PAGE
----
Outside of setting my neighbor’s awning on fire with a bottle rocket launched by my grandfather, one of the most fun Fourth of July weekends was skiing at Tuckerman Ravine up in New Hampshire. That weekend was the second trip to the Ravine for the year with my pal Eric Durfee and we coupled great turns on corn snow with water skiing, golf, tennis, and jumping in his dad’s pond and swimming in Lake George. I came home exhausted but making ski turns in July was a real treat. I can recall the sunshine in the bowl, the beads of sweat forming on my forehead and climbing with my pack in a t-shirt and wind pants. July snow is dirty on the trail from all the freeze thaw events but the fragrance of pine trees, the rushing water in the streams, and the general communal feeling of extending the ski season was pretty cool.
A number of years later, I had a meeting in Fresno, California. I called my pal Jeff Rose from Philly who was also attending and I said, ” Hey man, how would you like to ski Mammoth Mountain on the weekend before and after the meeting? He was all in, being an avid skier, and as we came through our shirts in 108 degree temps in Fresno, the locals looked at us like we were nuts with all the ski equipment. Rose conked out on me as I drove through Yosemite in the pitch black night, but we made it to Mammoth at 3:00 AM. Bleary eyed, we awoke to blazing sunshine on July 19th. The latest I had ever skied in my life. Again- the feeling of getting over on something by extending yet another ski season was first and foremost on my mind. That year, Mammoth closed at noon but we were the first on the lift in the morning and made tons of turns on bullet proof ice which miraculously turned to amazing corn snow for just a short while until it turned to mush. Corn snow is fickle. It forms in the sunshine for a brief time and rewards the faithful with hero conditions. That brief moment when the corn snow is perfect has to be harvested as soon as possible. It was amazing to see how soon it turned to slop and we exited the mountain right at noon. The afternoons were spent sitting in the hot springs, drinking a beer and regaling the locals about our forward thinking to ski while on a business trip.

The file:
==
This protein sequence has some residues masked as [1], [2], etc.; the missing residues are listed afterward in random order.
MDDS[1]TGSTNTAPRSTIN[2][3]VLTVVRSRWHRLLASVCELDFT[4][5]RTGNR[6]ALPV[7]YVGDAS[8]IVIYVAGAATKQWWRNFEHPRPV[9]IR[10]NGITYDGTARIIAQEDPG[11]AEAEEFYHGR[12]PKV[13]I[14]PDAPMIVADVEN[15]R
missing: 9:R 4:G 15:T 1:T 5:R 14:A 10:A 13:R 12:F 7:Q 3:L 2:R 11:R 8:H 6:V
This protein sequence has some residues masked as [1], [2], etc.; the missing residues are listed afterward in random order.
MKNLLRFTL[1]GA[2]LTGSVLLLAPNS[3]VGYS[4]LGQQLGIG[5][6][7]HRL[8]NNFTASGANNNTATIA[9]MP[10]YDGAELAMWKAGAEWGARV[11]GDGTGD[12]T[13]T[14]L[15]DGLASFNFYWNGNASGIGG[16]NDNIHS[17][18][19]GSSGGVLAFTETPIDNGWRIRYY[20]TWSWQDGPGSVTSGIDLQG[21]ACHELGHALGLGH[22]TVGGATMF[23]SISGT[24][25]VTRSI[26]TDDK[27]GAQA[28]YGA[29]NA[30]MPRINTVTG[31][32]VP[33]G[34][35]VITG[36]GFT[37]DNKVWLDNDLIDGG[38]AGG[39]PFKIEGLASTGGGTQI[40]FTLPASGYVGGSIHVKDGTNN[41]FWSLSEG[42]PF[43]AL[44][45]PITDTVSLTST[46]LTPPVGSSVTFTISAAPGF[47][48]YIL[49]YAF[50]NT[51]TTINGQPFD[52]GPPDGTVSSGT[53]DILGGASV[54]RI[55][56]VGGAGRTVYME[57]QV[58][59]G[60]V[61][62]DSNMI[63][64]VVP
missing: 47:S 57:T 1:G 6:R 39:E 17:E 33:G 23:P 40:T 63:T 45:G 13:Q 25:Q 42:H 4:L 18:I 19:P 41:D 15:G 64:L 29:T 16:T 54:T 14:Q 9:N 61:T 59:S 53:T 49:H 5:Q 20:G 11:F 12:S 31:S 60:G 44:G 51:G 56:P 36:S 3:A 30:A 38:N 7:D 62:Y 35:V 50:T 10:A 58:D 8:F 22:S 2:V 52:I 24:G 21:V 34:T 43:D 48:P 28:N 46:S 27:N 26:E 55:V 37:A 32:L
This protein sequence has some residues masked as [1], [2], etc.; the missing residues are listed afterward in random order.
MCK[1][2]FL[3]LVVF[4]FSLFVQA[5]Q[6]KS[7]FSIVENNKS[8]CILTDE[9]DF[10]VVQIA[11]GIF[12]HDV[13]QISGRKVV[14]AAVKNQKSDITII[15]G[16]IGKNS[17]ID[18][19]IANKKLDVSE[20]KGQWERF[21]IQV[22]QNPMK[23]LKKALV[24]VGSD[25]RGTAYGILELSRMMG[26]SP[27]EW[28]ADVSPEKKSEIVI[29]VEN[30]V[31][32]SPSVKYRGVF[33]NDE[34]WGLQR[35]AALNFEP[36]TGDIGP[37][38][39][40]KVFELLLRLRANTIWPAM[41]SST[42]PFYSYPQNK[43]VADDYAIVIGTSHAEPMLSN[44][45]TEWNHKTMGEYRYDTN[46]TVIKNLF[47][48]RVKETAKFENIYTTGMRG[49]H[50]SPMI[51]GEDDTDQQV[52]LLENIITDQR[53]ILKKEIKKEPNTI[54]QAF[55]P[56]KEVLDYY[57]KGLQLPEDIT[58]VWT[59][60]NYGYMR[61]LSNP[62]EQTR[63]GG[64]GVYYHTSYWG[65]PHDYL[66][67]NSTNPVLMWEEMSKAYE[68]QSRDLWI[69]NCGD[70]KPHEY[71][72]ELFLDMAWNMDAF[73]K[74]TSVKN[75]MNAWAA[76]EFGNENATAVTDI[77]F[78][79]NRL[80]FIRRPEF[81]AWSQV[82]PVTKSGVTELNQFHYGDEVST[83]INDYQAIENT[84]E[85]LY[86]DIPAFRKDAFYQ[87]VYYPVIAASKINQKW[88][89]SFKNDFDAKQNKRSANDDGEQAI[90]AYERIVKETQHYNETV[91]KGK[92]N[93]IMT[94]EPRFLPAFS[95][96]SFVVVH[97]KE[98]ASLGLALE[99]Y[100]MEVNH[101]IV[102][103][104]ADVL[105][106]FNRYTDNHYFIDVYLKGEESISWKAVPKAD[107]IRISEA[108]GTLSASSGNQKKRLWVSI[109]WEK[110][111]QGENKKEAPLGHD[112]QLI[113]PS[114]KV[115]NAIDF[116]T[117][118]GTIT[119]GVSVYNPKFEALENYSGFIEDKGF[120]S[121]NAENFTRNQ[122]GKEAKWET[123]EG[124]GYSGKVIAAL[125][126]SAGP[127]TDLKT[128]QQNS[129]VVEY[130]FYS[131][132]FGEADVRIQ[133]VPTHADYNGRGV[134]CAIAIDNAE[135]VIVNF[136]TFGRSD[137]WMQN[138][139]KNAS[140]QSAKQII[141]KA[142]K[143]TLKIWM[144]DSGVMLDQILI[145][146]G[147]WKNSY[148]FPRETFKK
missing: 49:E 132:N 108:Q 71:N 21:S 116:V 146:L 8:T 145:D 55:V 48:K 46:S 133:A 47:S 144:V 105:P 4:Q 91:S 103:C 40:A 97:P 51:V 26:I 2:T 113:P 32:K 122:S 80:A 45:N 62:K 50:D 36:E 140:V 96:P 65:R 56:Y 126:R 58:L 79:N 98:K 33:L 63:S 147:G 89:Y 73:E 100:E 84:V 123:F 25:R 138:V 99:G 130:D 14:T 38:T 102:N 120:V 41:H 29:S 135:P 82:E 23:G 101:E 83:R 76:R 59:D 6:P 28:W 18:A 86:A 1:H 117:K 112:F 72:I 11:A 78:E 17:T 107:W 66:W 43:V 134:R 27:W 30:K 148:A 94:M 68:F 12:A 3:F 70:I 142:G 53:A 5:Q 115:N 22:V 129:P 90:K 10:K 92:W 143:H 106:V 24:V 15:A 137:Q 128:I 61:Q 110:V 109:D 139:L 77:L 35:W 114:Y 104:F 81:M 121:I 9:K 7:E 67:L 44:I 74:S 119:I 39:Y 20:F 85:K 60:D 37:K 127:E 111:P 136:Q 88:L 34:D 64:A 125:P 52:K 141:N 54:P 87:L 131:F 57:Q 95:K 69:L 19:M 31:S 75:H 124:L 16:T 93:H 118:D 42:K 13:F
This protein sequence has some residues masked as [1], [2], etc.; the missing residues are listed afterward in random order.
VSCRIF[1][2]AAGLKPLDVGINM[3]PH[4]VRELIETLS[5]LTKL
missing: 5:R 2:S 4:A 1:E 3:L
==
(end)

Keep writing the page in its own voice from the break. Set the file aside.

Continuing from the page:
I have not had the opportunity to ski that late in a number of years. I know they are hiking up Mt. Rose now with good snow still in the Chutes. Nevada folks are dedicated and with the snow pack out there this year, they will most likely be skiing and hiking long into July. Mammoth will be open again and also Squaw Valley,California in Tahoe with a remarkable announcement, will have one chairlift open all summer into the next ski season. I will be there for a wedding in September and if they have that chair running as promised, I will definitely take a run or two to set a new personal record.
Why do I talk about skiing in the summer? My mountain bike friends set their watch to when I will start to talk about skiing on a ride. I look at my equipment in my garage and take the obligatory edge feel when I pass my shelf on the way to get my bike. I guess my enthusiasm for sliding on snow carries me through the year as it is the most fun outdoor activity in which I participate. Only 5 months to go. Plus, I love the winter. Not that I don’t like the change of seasons, but in those rare occurrences when I can ski outside the regular season, I thoroughly enjoyed it. My pal Bill Yalch out in Colorado will be camping in his van and getting the last turns of the season this year. He may have to do some climbing, but he will harvest that beautiful corn in that way too short window of time. Think snow? No- not yet? Thanks for reading.